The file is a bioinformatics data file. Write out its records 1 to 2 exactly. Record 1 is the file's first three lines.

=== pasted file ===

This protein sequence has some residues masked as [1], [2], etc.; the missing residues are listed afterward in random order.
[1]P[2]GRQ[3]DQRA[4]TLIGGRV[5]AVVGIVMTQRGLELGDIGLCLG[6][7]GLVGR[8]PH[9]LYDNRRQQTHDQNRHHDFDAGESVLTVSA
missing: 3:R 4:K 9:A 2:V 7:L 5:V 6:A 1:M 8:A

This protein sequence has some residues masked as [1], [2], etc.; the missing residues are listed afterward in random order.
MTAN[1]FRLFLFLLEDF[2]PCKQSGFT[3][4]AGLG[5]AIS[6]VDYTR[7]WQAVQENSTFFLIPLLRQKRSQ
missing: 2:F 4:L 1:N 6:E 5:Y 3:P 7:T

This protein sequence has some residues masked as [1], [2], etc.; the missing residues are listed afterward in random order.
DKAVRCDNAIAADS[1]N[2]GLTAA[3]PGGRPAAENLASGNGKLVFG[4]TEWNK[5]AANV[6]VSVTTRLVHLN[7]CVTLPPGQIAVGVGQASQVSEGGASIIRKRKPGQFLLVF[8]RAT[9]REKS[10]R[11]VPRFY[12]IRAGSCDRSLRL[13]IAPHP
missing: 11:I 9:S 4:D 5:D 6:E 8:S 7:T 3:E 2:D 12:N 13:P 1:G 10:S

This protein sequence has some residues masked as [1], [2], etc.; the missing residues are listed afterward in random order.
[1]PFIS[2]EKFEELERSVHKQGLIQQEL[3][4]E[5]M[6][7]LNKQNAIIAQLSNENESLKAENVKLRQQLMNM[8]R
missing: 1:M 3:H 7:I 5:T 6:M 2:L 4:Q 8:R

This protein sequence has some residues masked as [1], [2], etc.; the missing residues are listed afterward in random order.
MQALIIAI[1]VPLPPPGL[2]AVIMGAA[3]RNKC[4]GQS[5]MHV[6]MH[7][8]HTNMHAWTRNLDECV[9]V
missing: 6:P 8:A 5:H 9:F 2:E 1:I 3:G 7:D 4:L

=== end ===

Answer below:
This protein sequence has some residues masked as [1], [2], etc.; the missing residues are listed afterward in random order.
[1]P[2]GRQ[3]DQRA[4]TLIGGRV[5]AVVGIVMTQRGLELGDIGLCLG[6][7]GLVGR[8]PH[9]LYDNRRQQTHDQNRHHDFDAGESVLTVSA
missing: 3:R 4:K 9:A 2:V 7:L 5:V 6:A 1:M 8:A

This protein sequence has some residues masked as [1], [2], etc.; the missing residues are listed afterward in random order.
MTAN[1]FRLFLFLLEDF[2]PCKQSGFT[3][4]AGLG[5]AIS[6]VDYTR[7]WQAVQENSTFFLIPLLRQKRSQ
missing: 2:F 4:L 1:N 6:E 5:Y 3:P 7:T